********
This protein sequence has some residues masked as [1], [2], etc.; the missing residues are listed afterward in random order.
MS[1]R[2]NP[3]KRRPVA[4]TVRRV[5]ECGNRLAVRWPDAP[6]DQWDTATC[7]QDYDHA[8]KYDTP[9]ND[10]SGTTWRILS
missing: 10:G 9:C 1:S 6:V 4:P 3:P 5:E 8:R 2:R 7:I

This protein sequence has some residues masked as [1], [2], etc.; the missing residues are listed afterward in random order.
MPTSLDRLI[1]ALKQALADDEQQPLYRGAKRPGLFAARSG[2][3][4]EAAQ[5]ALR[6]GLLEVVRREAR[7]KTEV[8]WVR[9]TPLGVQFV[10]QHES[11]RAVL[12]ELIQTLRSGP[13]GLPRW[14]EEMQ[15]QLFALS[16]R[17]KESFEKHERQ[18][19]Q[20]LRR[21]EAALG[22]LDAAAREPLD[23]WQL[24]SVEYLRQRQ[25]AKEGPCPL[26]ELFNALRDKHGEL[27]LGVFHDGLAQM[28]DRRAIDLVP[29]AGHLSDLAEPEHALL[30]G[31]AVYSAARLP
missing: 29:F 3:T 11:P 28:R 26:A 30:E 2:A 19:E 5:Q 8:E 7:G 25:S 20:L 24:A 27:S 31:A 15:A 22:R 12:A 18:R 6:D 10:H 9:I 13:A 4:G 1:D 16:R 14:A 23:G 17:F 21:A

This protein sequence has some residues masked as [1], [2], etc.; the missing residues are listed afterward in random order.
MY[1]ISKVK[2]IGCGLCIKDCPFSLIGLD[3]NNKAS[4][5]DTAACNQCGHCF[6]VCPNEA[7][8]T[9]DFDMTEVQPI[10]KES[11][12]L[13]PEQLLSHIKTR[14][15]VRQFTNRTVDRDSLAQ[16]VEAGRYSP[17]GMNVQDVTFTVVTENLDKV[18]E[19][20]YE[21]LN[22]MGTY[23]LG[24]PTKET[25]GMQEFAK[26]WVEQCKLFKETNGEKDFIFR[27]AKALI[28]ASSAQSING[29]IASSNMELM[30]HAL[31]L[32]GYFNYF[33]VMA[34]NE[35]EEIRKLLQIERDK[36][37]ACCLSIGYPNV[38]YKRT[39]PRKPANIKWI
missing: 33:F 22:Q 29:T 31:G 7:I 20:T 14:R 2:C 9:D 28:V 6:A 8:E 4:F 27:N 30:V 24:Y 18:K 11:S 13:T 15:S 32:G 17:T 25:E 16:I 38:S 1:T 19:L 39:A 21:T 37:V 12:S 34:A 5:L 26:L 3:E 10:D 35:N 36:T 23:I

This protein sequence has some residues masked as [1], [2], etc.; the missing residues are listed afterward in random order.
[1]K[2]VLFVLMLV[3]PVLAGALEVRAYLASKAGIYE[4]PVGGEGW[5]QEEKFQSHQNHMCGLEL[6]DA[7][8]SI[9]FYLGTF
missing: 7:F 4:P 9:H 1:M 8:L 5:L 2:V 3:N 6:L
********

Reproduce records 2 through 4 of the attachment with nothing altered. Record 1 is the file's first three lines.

This protein sequence has some residues masked as [1], [2], etc.; the missing residues are listed afterward in random order.
MPTSLDRLI[1]ALKQALADDEQQPLYRGAKRPGLFAARSG[2][3][4]EAAQ[5]ALR[6]GLLEVVRREAR[7]KTEV[8]WVR[9]TPLGVQFV[10]QHES[11]RAVL[12]ELIQTLRSGP[13]GLPRW[14]EEMQ[15]QLFALS[16]R[17]KESFEKHERQ[18][19]Q[20]LRR[21]EAALG[22]LDAAAREPLD[23]WQL[24]SVEYLRQRQ[25]AKEGPCPL[26]ELFNALRDKHGEL[27]LGVFHDGLAQM[28]DRRAIDLVP[29]AGHLSDLAEPEHALL[30]G[31]AVYSAARLP
missing: 29:F 3:T 11:P 28:R 26:A 30:E 2:A 19:E 5:Q 8:E 7:G 25:S 20:L 24:A 27:S 31:A 15:A 22:R 12:A 18:R 6:D 10:H 9:I 13:A 4:G 1:D 16:R 14:A 23:G 17:F 21:A

This protein sequence has some residues masked as [1], [2], etc.; the missing residues are listed afterward in random order.
MY[1]ISKVK[2]IGCGLCIKDCPFSLIGLD[3]NNKAS[4][5]DTAACNQCGHCF[6]VCPNEA[7][8]T[9]DFDMTEVQPI[10]KES[11][12]L[13]PEQLLSHIKTR[14][15]VRQFTNRTVDRDSLAQ[16]VEAGRYSP[17]GMNVQDVTFTVVTENLDKV[18]E[19][20]YE[21]LN[22]MGTY[23]LG[24]PTKET[25]GMQEFAK[26]WVEQCKLFKETNGEKDFIFR[27]AKALI[28]ASSAQSING[29]IASSNMELM[30]HAL[31]L[32]GYFNYF[33]VMA[34]NE[35]EEIRKLLQIERDK[36][37]ACCLSIGYPNV[38]YKRT[39]PRKPANIKWI
missing: 33:F 22:Q 29:T 31:G 7:I 20:T 14:R 2:C 9:D 28:V 6:A 8:E 4:F 27:N 30:V 24:Y 18:K 11:S 13:T 15:S 32:G 17:T 25:E 16:I 38:S 1:T 19:L 39:A 21:T 37:V 12:S 34:A 5:L 26:L 3:E 10:D 35:N 36:T 23:I

This protein sequence has some residues masked as [1], [2], etc.; the missing residues are listed afterward in random order.
[1]K[2]VLFVLMLV[3]PVLAGALEVRAYLASKAGIYE[4]PVGGEGW[5]QEEKFQSHQNHMCGLEL[6]DA[7][8]SI[9]FYLGTF
missing: 7:F 4:P 9:H 1:M 8:L 5:L 2:V 3:N 6:L